Johnson & Johnson has joined with a U.S. government agency to commit $1 billion to development of a COVID-19 vaccine. J&J plans to have a vaccine in the clinic by September, win emergency use authorization early next year and add capacity to make more than 1 billion doses.
Last month, J&J expanded its alliance with the U.S. Biomedical Advanced Research and Development Authority (BARDA) to cover the development of a vaccine against the novel SARS-CoV-2 coronavirus. The virus has spread quickly since then, leading J&J to commit to big plans for the vaccine research it began in January.
Having selected a lead candidate from the constructs it began working on in January, J&J has teamed up with BARDA to provide the resources needed to move the vaccine forward quickly. The partners have committed more than $1 billion to novel coronavirus vaccine R&D.
Spending on the vaccine program is set to ramp up in the coming months. J&J plans to start testing its COVID-19 vaccine in humans by September at the latest, post data by the end of 2020 and go on to land an emergency use authorization early next year. The authorization pathway allows the FDA to clear unapproved vaccines for use in public health emergencies in the absence of adequate approved alternatives.
In trying to hit that timeline, which is very short by historical standards, J&J will commit personnel and infrastructure around the world to the vaccine program. Other teams at J&J will work in parallel to ensure there is capacity to make the vaccine widely available if it clears the tests of its safety and efficacy.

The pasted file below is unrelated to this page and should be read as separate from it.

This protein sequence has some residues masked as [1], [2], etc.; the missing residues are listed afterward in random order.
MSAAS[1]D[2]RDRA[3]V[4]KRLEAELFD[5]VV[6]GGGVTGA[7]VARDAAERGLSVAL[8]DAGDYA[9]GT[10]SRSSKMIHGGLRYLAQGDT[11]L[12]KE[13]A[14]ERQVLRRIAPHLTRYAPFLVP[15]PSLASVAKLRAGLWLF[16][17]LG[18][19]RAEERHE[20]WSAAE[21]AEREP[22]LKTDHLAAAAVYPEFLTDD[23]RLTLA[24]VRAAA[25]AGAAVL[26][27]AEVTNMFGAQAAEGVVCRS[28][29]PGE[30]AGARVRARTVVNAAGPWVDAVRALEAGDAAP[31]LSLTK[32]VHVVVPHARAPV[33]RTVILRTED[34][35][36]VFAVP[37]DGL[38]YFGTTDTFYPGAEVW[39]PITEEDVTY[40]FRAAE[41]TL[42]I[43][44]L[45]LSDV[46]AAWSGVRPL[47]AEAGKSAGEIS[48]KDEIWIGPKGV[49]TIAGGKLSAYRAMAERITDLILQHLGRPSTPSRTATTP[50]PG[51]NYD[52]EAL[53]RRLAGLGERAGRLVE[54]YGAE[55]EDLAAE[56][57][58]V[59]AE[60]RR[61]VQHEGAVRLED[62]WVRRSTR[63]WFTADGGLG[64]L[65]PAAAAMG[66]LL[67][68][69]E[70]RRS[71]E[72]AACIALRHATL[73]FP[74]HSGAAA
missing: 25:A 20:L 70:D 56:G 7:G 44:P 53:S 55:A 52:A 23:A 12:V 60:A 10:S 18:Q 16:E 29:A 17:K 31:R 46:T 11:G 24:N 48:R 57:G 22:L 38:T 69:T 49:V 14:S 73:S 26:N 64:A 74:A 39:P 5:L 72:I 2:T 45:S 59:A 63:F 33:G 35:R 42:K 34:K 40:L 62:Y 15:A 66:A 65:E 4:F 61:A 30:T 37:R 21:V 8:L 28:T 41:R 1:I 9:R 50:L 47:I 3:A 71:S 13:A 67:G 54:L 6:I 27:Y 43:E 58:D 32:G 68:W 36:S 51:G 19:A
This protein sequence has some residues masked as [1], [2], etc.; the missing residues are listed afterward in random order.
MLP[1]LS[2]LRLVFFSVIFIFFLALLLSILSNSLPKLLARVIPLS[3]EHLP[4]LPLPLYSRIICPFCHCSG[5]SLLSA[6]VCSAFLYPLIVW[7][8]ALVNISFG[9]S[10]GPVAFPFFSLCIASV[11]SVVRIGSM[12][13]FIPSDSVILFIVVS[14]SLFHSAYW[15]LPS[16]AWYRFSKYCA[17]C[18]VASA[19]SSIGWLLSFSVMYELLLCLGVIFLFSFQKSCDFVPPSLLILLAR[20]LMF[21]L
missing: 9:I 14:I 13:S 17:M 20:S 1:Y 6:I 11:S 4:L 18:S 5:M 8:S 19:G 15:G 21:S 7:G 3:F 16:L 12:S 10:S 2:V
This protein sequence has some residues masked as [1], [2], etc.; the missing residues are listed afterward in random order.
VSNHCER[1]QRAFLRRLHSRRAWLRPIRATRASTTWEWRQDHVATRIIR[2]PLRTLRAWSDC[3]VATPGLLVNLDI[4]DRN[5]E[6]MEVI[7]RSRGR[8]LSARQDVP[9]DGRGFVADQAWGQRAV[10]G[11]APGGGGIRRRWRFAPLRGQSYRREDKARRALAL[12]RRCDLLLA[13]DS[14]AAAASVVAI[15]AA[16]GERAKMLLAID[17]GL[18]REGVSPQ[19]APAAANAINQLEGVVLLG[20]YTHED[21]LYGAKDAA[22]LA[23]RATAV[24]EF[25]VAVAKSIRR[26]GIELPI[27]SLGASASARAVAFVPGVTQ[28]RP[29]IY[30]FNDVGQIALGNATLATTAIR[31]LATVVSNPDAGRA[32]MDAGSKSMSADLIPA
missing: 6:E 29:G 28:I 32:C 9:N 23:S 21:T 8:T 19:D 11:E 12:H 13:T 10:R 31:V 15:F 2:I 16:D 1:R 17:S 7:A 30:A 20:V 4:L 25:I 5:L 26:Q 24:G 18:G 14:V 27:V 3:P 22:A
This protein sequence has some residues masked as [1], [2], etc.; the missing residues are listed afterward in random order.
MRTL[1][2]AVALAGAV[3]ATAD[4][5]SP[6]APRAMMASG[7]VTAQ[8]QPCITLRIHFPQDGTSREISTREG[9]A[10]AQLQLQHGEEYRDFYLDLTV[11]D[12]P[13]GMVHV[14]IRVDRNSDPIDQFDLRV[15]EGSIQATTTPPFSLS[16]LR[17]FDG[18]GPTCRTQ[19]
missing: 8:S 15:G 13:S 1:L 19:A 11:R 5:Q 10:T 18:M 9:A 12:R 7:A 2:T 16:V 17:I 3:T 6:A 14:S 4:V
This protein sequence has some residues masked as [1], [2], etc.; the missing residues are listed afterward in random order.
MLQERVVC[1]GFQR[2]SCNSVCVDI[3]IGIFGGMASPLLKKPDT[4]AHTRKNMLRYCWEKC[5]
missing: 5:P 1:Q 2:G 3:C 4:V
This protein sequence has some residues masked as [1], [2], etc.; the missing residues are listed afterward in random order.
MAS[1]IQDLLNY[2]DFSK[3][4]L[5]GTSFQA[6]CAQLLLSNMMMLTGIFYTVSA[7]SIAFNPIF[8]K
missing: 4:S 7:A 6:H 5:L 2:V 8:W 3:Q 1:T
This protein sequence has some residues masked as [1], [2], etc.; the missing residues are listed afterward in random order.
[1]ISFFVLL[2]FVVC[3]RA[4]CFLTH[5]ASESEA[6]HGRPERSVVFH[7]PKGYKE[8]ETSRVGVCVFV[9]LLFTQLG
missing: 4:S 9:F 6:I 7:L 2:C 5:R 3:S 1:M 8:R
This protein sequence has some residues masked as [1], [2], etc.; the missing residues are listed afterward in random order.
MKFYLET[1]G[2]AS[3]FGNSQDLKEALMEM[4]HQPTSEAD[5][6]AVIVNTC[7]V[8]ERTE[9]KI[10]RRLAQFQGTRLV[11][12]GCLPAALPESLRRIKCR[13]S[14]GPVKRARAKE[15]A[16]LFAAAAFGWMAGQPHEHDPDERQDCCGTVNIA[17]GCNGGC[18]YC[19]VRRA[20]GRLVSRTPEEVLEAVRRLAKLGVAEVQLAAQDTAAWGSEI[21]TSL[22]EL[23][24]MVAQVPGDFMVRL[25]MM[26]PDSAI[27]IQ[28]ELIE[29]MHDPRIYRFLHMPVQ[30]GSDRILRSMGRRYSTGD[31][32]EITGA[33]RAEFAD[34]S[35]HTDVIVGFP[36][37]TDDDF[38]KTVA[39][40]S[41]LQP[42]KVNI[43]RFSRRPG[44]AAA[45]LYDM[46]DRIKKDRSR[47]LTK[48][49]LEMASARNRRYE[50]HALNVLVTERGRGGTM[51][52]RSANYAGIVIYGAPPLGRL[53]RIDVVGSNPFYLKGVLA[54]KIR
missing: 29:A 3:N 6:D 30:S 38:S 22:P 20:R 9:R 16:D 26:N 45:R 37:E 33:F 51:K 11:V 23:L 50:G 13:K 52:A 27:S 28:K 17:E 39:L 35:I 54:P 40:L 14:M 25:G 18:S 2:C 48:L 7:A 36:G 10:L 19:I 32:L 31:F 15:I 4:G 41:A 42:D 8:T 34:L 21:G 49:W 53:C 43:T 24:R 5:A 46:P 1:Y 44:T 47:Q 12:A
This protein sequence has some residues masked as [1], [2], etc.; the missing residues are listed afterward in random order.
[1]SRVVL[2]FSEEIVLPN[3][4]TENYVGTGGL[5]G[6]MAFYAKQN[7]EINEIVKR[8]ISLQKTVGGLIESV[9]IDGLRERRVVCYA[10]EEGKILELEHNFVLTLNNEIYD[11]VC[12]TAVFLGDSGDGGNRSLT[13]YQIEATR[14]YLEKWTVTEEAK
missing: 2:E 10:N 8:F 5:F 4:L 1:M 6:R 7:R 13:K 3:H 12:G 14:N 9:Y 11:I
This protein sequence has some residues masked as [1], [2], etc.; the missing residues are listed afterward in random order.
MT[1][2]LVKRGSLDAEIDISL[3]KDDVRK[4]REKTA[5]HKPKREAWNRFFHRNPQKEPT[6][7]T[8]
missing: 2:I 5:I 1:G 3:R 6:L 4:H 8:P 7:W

Notably, J&J plans to open a new vaccine manufacturing plant in the U.S. and scale up capacity in other parts of the world. In doing so, J&J plans to equip itself to make more than 1 billion doses of the vaccine available globally on a not-for-profit basis.
With Moderna already in the clinic, a University of Oxford group aiming to start human testing next month and other companies including J&J, Pfizer and Sanofi advancing candidates, it is possible that multiple vaccines against COVID-19 will be available, at least on a limited basis, by this time next year. However, it is also possible that some or all of the first crop of vaccines will fail to generate the safety and efficacy data needed to support widespread use. J&J has two backup COVID-19 vaccines.
The work on preventive vaccines is advancing alongside efforts to develop treatments for COVID-19. J&J and BARDA are also collaborating on the development of antivirals against the coronavirus and have committed additional funding to that effort.